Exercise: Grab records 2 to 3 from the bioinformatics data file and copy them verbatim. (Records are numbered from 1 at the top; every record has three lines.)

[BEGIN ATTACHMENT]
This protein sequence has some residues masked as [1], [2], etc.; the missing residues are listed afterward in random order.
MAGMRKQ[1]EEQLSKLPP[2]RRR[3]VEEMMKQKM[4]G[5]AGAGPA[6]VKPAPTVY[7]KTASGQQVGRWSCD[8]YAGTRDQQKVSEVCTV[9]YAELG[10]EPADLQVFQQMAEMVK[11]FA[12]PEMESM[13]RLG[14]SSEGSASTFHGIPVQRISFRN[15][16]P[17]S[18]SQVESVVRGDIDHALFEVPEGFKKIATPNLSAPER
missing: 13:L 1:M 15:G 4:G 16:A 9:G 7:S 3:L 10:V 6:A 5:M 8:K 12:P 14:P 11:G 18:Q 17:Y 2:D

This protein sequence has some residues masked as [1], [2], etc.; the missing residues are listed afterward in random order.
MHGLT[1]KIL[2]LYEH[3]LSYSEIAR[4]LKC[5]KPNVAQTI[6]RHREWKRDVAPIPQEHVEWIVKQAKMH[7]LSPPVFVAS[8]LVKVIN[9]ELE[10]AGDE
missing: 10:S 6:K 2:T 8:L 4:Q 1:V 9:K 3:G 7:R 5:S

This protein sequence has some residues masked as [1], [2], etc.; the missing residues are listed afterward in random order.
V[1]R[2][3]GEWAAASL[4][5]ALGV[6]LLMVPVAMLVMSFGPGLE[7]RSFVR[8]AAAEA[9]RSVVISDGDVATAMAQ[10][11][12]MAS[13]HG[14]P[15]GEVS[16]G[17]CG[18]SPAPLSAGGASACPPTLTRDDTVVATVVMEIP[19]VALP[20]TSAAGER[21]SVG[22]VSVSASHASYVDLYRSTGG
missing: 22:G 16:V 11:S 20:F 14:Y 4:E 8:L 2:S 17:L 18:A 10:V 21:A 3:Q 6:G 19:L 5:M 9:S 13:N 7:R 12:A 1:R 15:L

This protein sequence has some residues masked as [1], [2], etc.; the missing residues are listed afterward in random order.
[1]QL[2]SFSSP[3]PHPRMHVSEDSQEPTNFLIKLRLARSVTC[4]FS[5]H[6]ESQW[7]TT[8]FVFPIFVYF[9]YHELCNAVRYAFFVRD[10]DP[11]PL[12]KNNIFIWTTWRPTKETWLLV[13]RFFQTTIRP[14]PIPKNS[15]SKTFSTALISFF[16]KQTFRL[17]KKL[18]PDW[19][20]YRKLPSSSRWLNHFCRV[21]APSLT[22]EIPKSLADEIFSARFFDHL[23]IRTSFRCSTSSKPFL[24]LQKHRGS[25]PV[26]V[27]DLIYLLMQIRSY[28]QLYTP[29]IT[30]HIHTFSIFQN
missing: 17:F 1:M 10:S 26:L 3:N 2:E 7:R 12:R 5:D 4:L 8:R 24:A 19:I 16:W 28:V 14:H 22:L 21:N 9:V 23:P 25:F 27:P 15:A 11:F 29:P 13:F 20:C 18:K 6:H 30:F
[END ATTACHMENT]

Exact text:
This protein sequence has some residues masked as [1], [2], etc.; the missing residues are listed afterward in random order.
MHGLT[1]KIL[2]LYEH[3]LSYSEIAR[4]LKC[5]KPNVAQTI[6]RHREWKRDVAPIPQEHVEWIVKQAKMH[7]LSPPVFVAS[8]LVKVIN[9]ELE[10]AGDE
missing: 10:S 6:K 2:T 8:L 4:Q 1:V 9:K 3:G 7:R 5:S

This protein sequence has some residues masked as [1], [2], etc.; the missing residues are listed afterward in random order.
V[1]R[2][3]GEWAAASL[4][5]ALGV[6]LLMVPVAMLVMSFGPGLE[7]RSFVR[8]AAAEA[9]RSVVISDGDVATAMAQ[10][11][12]MAS[13]HG[14]P[15]GEVS[16]G[17]CG[18]SPAPLSAGGASACPPTLTRDDTVVATVVMEIP[19]VALP[20]TSAAGER[21]SVG[22]VSVSASHASYVDLYRSTGG
missing: 22:G 16:V 11:S 20:F 14:Y 4:E 8:L 2:S 17:L 18:A 10:V 21:A 3:Q 6:G 19:L 5:M 9:S 13:N 7:R 12:A 1:R 15:L